By Chief foreign affairs correspondent
NBC News
updated 4/15/2004 7:36:58 PM ET 2004-04-15T23:36:58

The new audio tape from Osama bin Laden was an in-your-face message to the U.S. from a defiant bin Laden.

Bin Laden’s offer of a truce to Europe from attacks like last month’s Madrid bombing is blackmail, say U.S. officials.

In interviews for European television Thursday, United States Secretary of State Colin Powell said it won’t work, “How can you make a deal with somebody who would murder innocent people at the World Trade Center and the pentagon, or innocent people in a field in Pennsylvania, or innocent People on a train going into Madrid?”

U.S. officials still say there is no evidence bin Laden ordered the attack on Madrid, but he is taking responsibility for it anyway.  Why?

If the World Trade Center was an attack on America’s economic heart, Wall Street, bin Laden now wants to also be seen as a political threat — able to influence elections like Spain’s, where the government was defeated within days of the Madrid bombing.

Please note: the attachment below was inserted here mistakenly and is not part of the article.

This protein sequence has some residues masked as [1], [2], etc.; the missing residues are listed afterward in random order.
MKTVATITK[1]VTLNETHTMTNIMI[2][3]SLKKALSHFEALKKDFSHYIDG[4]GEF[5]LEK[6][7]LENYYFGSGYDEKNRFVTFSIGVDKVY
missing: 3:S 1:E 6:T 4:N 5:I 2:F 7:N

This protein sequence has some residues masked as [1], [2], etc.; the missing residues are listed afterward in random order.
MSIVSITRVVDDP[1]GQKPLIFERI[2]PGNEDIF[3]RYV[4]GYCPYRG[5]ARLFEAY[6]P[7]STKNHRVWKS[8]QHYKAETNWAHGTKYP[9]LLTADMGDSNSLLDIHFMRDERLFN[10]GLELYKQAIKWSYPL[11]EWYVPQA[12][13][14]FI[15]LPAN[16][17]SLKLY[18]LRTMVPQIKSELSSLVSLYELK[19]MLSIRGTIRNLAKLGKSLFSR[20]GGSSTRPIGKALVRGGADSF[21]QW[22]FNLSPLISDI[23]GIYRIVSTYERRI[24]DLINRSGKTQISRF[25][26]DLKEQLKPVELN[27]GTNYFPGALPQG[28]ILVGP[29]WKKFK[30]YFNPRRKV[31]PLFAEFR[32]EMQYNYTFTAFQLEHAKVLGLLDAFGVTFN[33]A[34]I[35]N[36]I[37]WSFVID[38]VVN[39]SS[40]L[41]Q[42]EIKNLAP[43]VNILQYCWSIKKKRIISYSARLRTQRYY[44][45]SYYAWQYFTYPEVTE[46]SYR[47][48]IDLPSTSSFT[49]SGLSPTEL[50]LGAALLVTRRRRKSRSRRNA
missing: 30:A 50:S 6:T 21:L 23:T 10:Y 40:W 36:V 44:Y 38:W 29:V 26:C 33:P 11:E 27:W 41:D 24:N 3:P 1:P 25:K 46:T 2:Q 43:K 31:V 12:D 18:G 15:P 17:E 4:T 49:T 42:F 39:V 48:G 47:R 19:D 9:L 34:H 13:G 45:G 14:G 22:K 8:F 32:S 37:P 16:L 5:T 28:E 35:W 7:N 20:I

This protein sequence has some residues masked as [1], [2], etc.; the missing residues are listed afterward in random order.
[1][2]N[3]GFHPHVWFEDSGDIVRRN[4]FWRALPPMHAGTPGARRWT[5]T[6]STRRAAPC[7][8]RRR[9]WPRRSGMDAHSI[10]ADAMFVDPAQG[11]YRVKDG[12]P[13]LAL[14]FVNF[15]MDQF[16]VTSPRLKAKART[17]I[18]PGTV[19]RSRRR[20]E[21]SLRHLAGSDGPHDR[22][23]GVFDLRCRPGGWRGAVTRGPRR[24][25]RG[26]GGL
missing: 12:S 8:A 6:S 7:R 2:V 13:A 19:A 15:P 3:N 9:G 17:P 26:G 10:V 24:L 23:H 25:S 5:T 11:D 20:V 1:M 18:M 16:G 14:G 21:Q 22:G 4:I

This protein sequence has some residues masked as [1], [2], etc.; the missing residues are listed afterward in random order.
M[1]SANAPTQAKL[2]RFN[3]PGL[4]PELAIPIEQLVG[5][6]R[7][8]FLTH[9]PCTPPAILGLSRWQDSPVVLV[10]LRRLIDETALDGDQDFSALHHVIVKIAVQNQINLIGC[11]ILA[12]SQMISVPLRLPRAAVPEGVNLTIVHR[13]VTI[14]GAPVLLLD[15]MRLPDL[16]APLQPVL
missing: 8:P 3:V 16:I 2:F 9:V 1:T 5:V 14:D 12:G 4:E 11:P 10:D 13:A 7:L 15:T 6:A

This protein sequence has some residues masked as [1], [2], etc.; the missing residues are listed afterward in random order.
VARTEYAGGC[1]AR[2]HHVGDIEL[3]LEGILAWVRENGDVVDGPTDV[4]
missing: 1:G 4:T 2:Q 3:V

The release of the tape was likely timed to also influence the troubled political transition in Iraq.  And it could signal terror plots already in place.

“It means that we can expect, unfortunately, to see increase targeting of U.S. allies, not just in Iraq, but also in Europe, like we saw with the Madrid bombing, in the future,” said an Intelcenter terror expert Ben Venzke.

The tape surfaces as the CIA and FBI have been rocked by admissions of failed attempts to find bin Laden.  Now he seems to be thumbing his nose at them.

According to intelligence expert and author James Bamford, “No matter how hard you try to get me, I’m gonna be able to get my message out and I’m gonna be able to survive.”

U.S. officials are confident bin Laden’s message will not influence American allies, but it could inspire more violence especially in Iraq.

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